Duchess Camilla granted permission to wear the Queen Mother's special Crown—but what is the Koh-i-Noor diamond and why is it said to be cursed?

Duchess Camilla has been granted permission to wear the Queen Mother's Koh-i-Noor diamond crown to Prince Charles' coronation

Duchess Camilla to wear koh-i-noor diamond
(Image credit: Max Mumby/Indigo / Contributor / Getty Images)

Duchess Camilla will wear Duchess Camilla the controversial Queen Mother's Koh-i-Noor diamond crown to Prince Charles' coronation.

It was recently revealed that the Queen has given her blessing for Duchess Camilla to have a special title when Charles becomes King, and she will be known as the Queen consort.

It was also announced that as well as gaining a new title, the Duchess of Cornwall will also gain access to one of the most controversial items in the crown jewels as she will wear the Koh-i-Noor diamond when Charles is crowned King.

What is the Koh-i-Noor diamond?

The crown that features the Koh-i-Noor diamond was made for the Queen Mother when her husband, King George VI was coronated. 

The frame of this crown is set with 2,800 diamonds, including the Koh-i-Noor diamond, which is one of the world's largest diamonds.

The name of the stone is Persian and Koh-i-Noor translates to 'Mountain of Light.' The stone was likely discovered in Southern India between 1100 and 1300 and the stone has had many owners in the centuries since it was discovered.

The diamond has been in the possession of the British royal family since it was given to Queen Victoria. The stone was placed as the central feature of a golden armlet that was to be worn on the upper arm. It has since been removed and placed on different pieces of jewelry before it was placed on a crown.

koh-i-noor diamond

(Image credit: Tim Graham / Contributor / Getty Images)

Is the Koh-i-Noor diamond cursed?

Like many large diamonds, such as the yellow tiffany diamond, there are rumors that the Koh-i-Noor diamond is in fact cursed. It is believed by some that the diamond is a bad omen and only a female owner of the diamond will avoid the bad luck that plagues the diamond.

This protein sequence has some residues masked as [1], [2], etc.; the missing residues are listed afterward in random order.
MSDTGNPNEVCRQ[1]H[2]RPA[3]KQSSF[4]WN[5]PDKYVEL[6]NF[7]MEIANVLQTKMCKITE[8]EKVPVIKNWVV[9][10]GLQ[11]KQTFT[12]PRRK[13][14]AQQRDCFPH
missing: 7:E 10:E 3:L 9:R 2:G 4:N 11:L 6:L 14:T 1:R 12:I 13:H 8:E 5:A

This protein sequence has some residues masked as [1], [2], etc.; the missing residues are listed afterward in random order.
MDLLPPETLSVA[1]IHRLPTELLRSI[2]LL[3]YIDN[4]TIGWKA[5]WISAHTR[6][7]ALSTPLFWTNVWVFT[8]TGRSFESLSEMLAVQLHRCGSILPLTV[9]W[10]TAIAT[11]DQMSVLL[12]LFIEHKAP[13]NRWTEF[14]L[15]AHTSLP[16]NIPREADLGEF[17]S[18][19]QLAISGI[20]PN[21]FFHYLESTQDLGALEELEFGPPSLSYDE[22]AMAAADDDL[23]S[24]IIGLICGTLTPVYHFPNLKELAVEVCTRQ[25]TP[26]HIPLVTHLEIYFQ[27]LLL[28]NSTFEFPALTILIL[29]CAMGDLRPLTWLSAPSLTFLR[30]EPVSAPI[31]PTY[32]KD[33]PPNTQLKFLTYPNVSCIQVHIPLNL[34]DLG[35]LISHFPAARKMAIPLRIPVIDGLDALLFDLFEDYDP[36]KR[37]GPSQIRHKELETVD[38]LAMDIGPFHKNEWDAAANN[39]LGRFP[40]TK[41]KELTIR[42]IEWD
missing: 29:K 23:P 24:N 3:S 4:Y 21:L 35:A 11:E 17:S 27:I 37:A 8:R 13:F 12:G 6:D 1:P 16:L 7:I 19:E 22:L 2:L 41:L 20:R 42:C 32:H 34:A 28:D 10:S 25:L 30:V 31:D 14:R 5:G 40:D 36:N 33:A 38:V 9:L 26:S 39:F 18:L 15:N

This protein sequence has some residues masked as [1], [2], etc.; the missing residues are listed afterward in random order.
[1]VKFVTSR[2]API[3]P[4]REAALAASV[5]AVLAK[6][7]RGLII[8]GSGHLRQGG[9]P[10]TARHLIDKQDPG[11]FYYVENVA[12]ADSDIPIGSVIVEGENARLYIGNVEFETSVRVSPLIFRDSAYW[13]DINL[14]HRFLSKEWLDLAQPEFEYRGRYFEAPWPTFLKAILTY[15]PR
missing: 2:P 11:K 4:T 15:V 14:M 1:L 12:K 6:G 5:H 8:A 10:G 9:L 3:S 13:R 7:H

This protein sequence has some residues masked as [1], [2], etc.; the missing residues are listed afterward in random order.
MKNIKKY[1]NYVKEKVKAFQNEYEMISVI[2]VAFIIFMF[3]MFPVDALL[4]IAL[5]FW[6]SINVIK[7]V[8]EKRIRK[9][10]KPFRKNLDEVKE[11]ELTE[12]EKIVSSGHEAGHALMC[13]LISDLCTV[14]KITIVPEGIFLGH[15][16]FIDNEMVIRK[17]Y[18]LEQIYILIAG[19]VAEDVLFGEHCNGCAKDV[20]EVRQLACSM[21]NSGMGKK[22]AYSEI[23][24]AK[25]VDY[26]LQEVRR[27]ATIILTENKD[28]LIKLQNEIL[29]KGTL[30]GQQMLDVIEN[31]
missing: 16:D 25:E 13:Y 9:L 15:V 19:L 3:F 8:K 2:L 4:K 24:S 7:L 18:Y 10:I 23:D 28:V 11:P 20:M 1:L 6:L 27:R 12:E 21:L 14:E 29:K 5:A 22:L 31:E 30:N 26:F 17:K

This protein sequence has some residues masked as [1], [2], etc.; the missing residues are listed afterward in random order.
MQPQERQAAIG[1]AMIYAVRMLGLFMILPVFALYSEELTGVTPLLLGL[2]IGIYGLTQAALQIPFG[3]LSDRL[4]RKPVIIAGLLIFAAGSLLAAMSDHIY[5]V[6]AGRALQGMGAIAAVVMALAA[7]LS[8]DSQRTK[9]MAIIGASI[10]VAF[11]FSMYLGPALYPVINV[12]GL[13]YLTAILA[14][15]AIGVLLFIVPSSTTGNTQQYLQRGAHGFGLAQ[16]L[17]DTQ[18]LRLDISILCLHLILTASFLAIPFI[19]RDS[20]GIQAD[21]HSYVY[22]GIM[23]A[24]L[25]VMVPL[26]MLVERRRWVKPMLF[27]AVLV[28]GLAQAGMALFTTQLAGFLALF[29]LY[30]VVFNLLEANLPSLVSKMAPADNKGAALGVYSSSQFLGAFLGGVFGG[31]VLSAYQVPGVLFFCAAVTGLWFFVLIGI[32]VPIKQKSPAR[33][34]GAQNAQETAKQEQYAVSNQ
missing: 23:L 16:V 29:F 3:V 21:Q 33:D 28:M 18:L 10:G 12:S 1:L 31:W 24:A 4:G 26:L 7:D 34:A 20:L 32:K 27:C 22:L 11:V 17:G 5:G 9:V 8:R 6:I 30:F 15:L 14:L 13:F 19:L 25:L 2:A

World History claims the curse says, "He who owns this diamond will own the world, but will also know all its misfortunes. Only God or Woman can wear it with impunity."

However, it is also thought that this supposed curse was part of a marketing scheme that dates back to the 1850s, as newspapers planned to sensationalize the arrival of the diamond to London.

Why is the Koh-i-Noor controversial?

The Koh-i-Noor is controversial as there have been many calls from India to return this diamond to its native country. 

India first asked Britain to return this diamond in 1947. The stone became a symbol of India's independence from British rule and colonization as India became an independent state the same year. In 2015, Indian investors once again tried to ensure the stone's return to India and launched a legal process to retrieve the stone.

As the exact location of the diamond's discovery is unknown, Pakistan, Iran, and Afghanistan have also claimed rights to the stone. However, the British royal family has been reluctant to part ways with this stone and the diamond is still a key feature in the British crown jewels.

Laura Harman

Laura is a news writer for woman&home who primarily covers entertainment and celebrity news. Laura dabbles in lifestyle, royal, beauty, and fashion news, and loves to cover anything and everything to do with television and film. She is also passionate about feminism and equality and loves writing about gender issues and feminist literature.

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